You will experience a unique phenomenon if you find yourself in the right place at the right time – witnessing the Great Migration. It’s a movement where wildebeests, together with gazelles and zebras, embark on an 800-kilometer circular journey. Of course, such large herds are followed by predators, so it is easy to see lions and cheetahs feeding, as well as hyenas, scavengers, and others who take their turn to feed on one prey, and then sleep for the entire day.
However, mammals are not the only creatures that adorn this park. The landscape is phenomenal, adorned with acacia trees, combined with forests, rocky terrain, and grasslands, creating a spectacular scenery. Although Serengeti is a tourist hotspot, its vast expanse diminishes the feeling of crowds and overcrowding.
In the Maasai language, Serengeti means “Endless Plains.”
Ngorongoro Conservation Area
The Ngorongoro Conservation Area is one of the most beautiful places in the world. It boasts a lush landscape that appears dramatic, indescribable, and breathtaking – all in one! The reason for its magical backdrop is that it’s located within a volcanic crater with a diameter of 19 kilometers. However, there’s no need to worry because the volcano hasn’t been active for millions of years. Around the crater, there are tall jungle-covered walls, so almost all animals never leave the park. The number of large animals exceeds 30,000 individuals. Therefore, it gives the impression of a massive open-air zoo where animals live in harmony.
With a high concentration of animals, you can see almost all of them in a single day. It’s home to a significant number of lions, so it’s very likely that you’ll spot at least one of these magnificent and powerful cats. A visit to the Ngorongoro Conservation Area increases your chances of seeing a black rhinoceros, and this opportunity is higher than in any other park. It’s considered one of the seven wonders of Africa and is part of a UNESCO World Heritage Site.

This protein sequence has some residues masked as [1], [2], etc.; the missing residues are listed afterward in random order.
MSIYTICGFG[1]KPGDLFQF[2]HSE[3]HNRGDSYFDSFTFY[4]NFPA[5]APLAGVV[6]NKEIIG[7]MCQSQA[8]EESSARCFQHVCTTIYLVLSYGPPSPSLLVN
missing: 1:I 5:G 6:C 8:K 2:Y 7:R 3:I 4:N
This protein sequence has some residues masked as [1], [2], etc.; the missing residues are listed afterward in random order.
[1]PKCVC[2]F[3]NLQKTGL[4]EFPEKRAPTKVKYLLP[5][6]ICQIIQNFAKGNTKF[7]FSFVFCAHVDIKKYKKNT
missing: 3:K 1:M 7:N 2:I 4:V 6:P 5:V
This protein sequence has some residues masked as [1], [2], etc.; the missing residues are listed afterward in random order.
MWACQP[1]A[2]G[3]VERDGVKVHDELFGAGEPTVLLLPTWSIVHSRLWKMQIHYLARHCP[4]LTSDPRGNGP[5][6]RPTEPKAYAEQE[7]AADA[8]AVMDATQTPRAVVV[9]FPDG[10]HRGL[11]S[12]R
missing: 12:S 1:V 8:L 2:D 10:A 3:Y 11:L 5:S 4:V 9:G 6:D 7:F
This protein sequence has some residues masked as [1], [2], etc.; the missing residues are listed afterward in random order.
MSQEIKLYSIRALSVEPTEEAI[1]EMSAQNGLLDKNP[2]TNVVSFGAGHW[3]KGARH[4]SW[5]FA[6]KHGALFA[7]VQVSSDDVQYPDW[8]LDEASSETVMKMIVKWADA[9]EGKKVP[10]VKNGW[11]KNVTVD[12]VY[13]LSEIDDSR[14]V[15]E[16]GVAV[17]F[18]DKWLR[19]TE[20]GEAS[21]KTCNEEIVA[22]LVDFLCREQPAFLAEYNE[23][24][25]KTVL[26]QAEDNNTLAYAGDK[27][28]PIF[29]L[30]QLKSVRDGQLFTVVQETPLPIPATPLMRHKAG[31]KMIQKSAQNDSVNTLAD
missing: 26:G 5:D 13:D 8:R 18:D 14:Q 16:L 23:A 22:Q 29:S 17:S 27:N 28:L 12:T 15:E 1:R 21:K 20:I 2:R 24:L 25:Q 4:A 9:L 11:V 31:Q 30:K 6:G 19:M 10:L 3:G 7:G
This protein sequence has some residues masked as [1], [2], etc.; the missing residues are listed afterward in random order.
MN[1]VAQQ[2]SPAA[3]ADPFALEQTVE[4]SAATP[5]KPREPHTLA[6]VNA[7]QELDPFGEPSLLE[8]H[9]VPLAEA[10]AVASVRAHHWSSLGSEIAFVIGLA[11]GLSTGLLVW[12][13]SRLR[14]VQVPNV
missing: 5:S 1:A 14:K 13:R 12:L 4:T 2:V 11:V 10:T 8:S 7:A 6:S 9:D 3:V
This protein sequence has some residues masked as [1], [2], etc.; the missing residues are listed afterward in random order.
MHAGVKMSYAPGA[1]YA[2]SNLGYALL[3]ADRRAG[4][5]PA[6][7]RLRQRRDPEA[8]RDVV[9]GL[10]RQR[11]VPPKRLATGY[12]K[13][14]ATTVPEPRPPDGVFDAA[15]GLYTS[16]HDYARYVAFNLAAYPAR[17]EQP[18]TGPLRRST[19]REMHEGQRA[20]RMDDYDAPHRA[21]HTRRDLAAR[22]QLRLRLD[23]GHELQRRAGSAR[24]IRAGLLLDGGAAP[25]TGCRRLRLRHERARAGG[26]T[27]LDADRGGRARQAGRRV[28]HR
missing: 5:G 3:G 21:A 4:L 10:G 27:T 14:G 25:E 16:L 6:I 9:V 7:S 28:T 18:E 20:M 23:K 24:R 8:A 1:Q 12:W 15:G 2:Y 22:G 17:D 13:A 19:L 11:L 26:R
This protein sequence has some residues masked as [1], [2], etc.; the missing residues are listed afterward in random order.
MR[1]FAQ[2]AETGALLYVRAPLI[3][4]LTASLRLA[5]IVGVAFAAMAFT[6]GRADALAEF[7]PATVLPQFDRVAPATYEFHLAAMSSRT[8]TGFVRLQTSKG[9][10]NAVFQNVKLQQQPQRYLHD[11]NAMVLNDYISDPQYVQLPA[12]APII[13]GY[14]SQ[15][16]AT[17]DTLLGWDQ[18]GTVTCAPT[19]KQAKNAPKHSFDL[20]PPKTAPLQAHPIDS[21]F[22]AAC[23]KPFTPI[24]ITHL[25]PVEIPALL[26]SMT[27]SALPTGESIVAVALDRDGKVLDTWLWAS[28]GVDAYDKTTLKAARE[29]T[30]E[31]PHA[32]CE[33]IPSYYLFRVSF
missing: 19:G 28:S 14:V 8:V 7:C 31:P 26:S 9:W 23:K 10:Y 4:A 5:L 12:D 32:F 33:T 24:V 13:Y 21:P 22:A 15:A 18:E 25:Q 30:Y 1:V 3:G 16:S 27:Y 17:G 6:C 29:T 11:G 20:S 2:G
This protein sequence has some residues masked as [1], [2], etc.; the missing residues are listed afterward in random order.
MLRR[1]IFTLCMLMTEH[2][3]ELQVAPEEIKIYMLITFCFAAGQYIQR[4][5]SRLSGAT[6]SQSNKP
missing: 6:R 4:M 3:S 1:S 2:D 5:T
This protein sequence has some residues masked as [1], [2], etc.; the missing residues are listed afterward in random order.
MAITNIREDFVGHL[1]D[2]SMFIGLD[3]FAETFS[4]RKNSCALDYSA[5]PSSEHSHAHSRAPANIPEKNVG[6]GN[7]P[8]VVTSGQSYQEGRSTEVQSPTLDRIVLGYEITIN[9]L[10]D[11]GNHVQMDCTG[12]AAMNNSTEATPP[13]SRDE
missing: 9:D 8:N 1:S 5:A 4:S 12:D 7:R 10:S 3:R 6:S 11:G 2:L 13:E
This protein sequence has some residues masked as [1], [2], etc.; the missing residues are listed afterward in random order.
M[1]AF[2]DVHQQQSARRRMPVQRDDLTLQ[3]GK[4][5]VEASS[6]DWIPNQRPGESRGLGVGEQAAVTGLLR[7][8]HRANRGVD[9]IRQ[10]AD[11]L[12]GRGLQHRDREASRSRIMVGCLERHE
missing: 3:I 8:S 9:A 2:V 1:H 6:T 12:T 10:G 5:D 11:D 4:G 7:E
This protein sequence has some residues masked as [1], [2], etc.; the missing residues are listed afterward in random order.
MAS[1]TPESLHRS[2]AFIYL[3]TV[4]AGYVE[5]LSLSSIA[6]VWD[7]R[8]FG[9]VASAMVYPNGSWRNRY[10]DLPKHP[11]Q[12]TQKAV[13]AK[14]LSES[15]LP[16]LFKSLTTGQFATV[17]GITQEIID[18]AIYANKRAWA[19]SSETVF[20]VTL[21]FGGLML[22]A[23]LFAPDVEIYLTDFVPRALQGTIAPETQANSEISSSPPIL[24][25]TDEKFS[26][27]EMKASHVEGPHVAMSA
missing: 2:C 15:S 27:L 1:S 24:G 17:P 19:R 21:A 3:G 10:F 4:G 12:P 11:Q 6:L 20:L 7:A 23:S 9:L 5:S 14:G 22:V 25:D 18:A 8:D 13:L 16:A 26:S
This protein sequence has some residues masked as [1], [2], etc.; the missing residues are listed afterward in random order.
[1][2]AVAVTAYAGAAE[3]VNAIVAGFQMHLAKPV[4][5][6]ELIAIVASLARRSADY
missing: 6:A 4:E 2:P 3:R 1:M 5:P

Near the crater, within the protected area, lies the Olduvai Gorge. It’s a unique place where the oldest hominid fossils were discovered. Fossils were found in the volcanic rocks of Olduvai dating back approximately 3.6 million years, and they were crucial in understanding human evolution. These hominid fossils are believed to be the earliest known evidence of the human species. It’s safe to say that this area is often referred to as the cradle of humanity today.
Replicas of some of the fossils discovered in this area can be found in the Olduvai Museum, along with the footprints of Laetoli (the oldest human footprints ever found). The museum also displays actual fossils of some extinct animals that once lived in this region.
Tarangire National Park